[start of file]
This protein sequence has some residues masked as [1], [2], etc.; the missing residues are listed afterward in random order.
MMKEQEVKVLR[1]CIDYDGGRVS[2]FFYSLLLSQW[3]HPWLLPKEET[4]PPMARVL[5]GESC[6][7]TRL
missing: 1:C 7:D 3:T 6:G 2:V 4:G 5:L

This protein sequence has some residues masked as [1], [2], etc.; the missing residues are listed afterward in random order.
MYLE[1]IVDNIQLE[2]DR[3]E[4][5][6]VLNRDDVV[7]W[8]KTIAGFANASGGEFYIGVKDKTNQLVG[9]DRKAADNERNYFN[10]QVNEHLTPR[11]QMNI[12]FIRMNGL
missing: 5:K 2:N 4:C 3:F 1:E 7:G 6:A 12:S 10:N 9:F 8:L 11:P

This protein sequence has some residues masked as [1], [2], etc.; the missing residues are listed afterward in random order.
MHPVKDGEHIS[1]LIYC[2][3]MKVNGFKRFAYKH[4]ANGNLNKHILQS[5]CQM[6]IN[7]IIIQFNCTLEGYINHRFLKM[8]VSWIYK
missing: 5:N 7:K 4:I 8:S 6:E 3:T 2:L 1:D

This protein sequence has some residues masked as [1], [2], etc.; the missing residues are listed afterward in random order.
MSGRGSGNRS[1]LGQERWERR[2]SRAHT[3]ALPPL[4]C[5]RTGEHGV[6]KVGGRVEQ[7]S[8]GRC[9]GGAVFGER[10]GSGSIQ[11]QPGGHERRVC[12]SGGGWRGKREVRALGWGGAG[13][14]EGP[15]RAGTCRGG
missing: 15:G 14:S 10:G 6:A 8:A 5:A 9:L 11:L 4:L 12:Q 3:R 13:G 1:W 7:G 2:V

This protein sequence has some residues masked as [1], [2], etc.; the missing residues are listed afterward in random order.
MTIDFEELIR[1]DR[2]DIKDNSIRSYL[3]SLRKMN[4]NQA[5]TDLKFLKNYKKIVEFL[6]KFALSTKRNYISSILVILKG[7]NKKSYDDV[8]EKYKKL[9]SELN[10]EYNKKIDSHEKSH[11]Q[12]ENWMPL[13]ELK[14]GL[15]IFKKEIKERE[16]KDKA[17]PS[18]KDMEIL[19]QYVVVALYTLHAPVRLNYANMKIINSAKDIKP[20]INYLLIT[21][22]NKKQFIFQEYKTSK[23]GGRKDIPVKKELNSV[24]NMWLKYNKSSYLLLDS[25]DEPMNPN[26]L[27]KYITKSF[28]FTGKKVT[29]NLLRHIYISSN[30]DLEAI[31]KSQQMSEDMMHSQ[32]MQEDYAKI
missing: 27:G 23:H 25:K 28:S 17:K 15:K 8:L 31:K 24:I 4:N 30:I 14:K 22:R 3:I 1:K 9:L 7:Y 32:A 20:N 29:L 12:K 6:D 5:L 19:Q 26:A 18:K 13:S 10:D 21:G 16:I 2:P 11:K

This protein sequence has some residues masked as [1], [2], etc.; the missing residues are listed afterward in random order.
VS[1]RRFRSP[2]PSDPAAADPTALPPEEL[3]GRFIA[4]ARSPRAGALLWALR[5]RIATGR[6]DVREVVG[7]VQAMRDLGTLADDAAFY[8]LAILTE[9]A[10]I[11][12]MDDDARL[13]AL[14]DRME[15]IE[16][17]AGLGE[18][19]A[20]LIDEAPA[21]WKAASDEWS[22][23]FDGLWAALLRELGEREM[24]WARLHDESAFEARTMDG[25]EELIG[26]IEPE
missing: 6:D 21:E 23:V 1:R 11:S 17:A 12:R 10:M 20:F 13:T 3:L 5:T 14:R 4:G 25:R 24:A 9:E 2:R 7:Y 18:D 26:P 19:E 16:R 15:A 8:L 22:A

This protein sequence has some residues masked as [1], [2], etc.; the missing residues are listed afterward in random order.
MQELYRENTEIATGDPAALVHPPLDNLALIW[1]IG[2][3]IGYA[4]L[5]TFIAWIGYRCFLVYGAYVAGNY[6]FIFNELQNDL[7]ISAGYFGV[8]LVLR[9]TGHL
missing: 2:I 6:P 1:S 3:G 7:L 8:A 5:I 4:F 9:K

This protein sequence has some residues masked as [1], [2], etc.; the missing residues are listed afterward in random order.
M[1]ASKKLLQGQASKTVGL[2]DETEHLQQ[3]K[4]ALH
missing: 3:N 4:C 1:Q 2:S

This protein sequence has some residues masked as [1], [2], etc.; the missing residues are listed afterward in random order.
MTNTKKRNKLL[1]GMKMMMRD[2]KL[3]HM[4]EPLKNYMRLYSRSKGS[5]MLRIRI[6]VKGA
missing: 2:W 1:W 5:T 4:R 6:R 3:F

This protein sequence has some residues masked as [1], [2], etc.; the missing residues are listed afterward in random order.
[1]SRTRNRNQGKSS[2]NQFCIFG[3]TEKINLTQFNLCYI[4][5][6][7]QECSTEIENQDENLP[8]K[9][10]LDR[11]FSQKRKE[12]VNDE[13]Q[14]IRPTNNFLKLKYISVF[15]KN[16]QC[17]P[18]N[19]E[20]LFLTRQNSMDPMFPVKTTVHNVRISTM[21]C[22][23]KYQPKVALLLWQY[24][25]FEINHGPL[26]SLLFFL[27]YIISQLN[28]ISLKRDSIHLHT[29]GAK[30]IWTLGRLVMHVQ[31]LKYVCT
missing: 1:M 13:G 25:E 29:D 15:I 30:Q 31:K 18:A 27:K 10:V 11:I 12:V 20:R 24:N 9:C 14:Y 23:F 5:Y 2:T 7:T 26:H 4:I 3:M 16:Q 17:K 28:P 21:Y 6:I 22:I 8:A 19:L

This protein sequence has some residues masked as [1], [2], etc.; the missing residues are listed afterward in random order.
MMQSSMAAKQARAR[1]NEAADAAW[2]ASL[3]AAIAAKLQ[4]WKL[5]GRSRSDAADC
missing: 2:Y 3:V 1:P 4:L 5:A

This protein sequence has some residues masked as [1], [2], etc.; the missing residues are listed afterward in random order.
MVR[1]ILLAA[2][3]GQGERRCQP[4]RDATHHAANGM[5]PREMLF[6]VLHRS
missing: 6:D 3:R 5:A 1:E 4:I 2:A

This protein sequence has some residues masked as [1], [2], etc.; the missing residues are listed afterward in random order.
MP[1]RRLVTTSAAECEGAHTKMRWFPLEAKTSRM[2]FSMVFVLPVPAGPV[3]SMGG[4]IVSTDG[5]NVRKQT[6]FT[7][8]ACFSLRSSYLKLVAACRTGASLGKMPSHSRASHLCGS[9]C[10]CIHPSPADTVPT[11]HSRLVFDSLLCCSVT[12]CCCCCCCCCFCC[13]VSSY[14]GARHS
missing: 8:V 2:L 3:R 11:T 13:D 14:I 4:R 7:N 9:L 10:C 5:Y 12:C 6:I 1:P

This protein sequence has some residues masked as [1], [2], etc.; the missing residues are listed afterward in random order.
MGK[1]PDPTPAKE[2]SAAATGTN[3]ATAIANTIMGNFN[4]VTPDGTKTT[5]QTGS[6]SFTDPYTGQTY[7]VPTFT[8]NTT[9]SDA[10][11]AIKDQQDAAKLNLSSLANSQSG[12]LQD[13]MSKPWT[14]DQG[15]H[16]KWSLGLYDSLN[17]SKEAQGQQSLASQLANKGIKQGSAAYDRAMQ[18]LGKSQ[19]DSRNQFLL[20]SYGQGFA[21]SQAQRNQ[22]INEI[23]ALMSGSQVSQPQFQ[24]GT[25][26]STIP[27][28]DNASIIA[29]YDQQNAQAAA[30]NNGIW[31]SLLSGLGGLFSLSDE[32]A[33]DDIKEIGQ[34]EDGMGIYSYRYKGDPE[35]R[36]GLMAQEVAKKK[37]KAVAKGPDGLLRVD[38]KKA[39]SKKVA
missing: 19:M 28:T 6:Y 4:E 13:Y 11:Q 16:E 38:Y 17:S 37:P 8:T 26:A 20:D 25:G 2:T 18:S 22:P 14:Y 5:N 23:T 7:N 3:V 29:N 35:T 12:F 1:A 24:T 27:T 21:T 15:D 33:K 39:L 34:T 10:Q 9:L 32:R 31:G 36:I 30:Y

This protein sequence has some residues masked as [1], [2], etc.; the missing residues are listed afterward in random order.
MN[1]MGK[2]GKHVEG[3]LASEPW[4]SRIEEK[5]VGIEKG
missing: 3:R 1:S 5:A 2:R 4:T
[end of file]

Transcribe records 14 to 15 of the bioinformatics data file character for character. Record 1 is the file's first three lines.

This protein sequence has some residues masked as [1], [2], etc.; the missing residues are listed afterward in random order.
MGK[1]PDPTPAKE[2]SAAATGTN[3]ATAIANTIMGNFN[4]VTPDGTKTT[5]QTGS[6]SFTDPYTGQTY[7]VPTFT[8]NTT[9]SDA[10][11]AIKDQQDAAKLNLSSLANSQSG[12]LQD[13]MSKPWT[14]DQG[15]H[16]KWSLGLYDSLN[17]SKEAQGQQSLASQLANKGIKQGSAAYDRAMQ[18]LGKSQ[19]DSRNQFLL[20]SYGQGFA[21]SQAQRNQ[22]INEI[23]ALMSGSQVSQPQFQ[24]GT[25][26]STIP[27][28]DNASIIA[29]YDQQNAQAAA[30]NNGIW[31]SLLSGLGGLFSLSDE[32]A[33]DDIKEIGQ[34]EDGMGIYSYRYKGDPE[35]R[36]GLMAQEVAKKK[37]KAVAKGPDGLLRVD[38]KKA[39]SKKVA
missing: 19:M 28:T 6:Y 4:E 13:Y 11:Q 16:E 38:Y 17:S 37:P 8:T 26:A 20:D 25:G 2:T 18:S 22:P 14:Y 5:N 23:T 7:N 3:V 29:N 35:T 12:F 1:A 24:T 27:T 21:T 15:D 33:K 39:L 34:T 10:Q 9:L 32:R 31:G 36:I 30:Y

This protein sequence has some residues masked as [1], [2], etc.; the missing residues are listed afterward in random order.
MN[1]MGK[2]GKHVEG[3]LASEPW[4]SRIEEK[5]VGIEKG
missing: 3:R 1:S 5:A 2:R 4:T